THE YWCA of Northwest Georgia’s 2013 Tribute to Women of Achievement will be March 15 at the Cobb Galleria Centre, according to head Holly Tuchman. Co-chairing are First Landmark Bank VP Terri Bunten Guthrie and First Century Bank’s Jim Guthrie. Georgia Attorney General Sam Olens and wife Lisa, sales exec with Georgia Power, will be honorary co-chairs. Tickets are $125. Call Hope Felshaw at (770) 423-3562 for more.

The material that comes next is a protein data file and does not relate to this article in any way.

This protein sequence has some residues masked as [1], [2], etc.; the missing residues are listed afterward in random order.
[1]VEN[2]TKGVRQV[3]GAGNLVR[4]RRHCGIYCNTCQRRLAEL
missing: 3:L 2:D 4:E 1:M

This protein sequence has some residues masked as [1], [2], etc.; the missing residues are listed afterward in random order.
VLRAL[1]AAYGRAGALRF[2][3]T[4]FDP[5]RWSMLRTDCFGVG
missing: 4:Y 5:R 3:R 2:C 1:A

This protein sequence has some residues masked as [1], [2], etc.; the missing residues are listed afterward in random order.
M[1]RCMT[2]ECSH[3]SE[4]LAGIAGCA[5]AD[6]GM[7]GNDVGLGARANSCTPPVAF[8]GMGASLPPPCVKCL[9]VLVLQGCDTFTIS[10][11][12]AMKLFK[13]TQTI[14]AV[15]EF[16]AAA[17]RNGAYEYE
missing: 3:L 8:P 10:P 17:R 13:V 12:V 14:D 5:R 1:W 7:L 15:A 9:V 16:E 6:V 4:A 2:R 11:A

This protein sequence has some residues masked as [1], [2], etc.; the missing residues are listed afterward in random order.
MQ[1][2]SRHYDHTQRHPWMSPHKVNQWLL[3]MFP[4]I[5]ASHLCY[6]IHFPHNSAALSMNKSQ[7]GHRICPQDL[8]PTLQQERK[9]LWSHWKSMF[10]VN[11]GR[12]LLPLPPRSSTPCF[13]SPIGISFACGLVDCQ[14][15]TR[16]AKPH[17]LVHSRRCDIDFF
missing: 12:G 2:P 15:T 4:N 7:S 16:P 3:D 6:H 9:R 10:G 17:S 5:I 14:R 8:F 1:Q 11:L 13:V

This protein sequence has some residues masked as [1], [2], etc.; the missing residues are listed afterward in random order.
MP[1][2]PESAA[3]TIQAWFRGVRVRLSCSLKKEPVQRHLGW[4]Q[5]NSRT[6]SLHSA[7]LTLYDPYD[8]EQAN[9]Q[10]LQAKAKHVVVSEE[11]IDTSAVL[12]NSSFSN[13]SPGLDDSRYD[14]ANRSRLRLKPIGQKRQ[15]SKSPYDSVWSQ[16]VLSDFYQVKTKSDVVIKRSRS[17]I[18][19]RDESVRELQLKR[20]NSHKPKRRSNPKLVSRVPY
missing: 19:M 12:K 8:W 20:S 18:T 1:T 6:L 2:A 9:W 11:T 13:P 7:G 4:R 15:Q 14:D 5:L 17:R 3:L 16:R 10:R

More than 400 Cobb women have been honored by the Y through the years. This year’s honorees are: Cassandra Buckalew, CEO of Historic Marietta Trolley; Karen Caro, marketing manager of the Cobb Galleria Center; Terri Cole, homemaker and volunteer; Debra Day, director of Development, Bagwell College of Education, Kennesaw State University; Nicole Faulk, Metro West Regional manager for Georgia Power; Phyllis Gingrey Collins, attorney; Meredith Hodges, VP HR and External Affairs, Gas South; Cheryl Hungerford, deputy superintendent of Cobb Schools; Angela Hyatt, electronics engineer senior staff at Lockheed Martin; Theresa Jenkins, executive director of the Marietta Welcome Center; Carol King, Harry Norman Realtors; Ellen Langford, VP & COO WellStar Medical Group; Karen Lockhart, associate principal at Walton High School; Jacqueline Payne, supervising attorney at the Atlanta Legal Aid Society, Cobb; and Pattie Pearlberg, VP of Coro Realty Advisors.